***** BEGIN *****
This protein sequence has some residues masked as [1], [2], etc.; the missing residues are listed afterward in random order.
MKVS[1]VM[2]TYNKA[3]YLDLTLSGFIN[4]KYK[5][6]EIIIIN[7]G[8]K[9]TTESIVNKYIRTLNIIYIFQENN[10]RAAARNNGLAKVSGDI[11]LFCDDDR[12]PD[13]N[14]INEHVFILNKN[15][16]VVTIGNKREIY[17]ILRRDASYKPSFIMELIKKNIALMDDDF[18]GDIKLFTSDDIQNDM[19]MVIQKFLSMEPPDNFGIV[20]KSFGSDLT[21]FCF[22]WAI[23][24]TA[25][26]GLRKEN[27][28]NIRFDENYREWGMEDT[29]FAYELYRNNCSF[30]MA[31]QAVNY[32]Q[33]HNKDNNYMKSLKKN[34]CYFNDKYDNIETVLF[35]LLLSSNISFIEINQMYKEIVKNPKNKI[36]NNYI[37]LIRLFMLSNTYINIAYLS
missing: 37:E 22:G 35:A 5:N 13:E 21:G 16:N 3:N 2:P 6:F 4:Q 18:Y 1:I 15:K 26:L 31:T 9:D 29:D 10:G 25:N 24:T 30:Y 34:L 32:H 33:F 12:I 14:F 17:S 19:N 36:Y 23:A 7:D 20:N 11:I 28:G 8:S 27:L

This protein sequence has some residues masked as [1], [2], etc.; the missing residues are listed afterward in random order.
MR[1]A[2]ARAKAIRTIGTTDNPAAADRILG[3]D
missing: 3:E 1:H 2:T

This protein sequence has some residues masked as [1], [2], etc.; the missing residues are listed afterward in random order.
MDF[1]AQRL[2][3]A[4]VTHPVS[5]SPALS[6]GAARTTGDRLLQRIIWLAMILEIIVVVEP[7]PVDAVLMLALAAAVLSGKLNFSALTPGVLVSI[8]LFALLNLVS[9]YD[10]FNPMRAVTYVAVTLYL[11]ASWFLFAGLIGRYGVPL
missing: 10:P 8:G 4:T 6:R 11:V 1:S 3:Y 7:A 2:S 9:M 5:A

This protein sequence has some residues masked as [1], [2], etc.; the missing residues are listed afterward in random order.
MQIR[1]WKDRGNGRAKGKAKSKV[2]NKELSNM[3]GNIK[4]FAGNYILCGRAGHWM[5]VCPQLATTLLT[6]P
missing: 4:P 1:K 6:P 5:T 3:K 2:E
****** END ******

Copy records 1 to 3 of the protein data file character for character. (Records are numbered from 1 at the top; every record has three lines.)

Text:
This protein sequence has some residues masked as [1], [2], etc.; the missing residues are listed afterward in random order.
MKVS[1]VM[2]TYNKA[3]YLDLTLSGFIN[4]KYK[5][6]EIIIIN[7]G[8]K[9]TTESIVNKYIRTLNIIYIFQENN[10]RAAARNNGLAKVSGDI[11]LFCDDDR[12]PD[13]N[14]INEHVFILNKN[15][16]VVTIGNKREIY[17]ILRRDASYKPSFIMELIKKNIALMDDDF[18]GDIKLFTSDDIQNDM[19]MVIQKFLSMEPPDNFGIV[20]KSFGSDLT[21]FCF[22]WAI[23][24]TA[25][26]GLRKEN[27][28]NIRFDENYREWGMEDT[29]FAYELYRNNCSF[30]MA[31]QAVNY[32]Q[33]HNKDNNYMKSLKKN[34]CYFNDKYDNIETVLF[35]LLLSSNISFIEINQMYKEIVKNPKNKI[36]NNYI[37]LIRLFMLSNTYINIAYLS
missing: 37:E 22:G 35:A 5:N 13:E 21:G 16:N 3:N 2:P 6:F 4:Q 18:Y 1:I 15:K 26:L 31:T 9:D 29:D 10:G 25:N 24:T 30:Y 34:L 32:H 33:F 12:I 14:F 17:S 19:N 36:Y 23:A 7:D 20:N 11:I 28:G 8:S 27:L

This protein sequence has some residues masked as [1], [2], etc.; the missing residues are listed afterward in random order.
MR[1]A[2]ARAKAIRTIGTTDNPAAADRILG[3]D
missing: 3:E 1:H 2:T

This protein sequence has some residues masked as [1], [2], etc.; the missing residues are listed afterward in random order.
MDF[1]AQRL[2][3]A[4]VTHPVS[5]SPALS[6]GAARTTGDRLLQRIIWLAMILEIIVVVEP[7]PVDAVLMLALAAAVLSGKLNFSALTPGVLVSI[8]LFALLNLVS[9]YD[10]FNPMRAVTYVAVTLYL[11]ASWFLFAGLIGRYGVPL
missing: 10:P 8:G 4:T 6:R 11:V 1:S 3:Y 7:A 2:S 9:M 5:A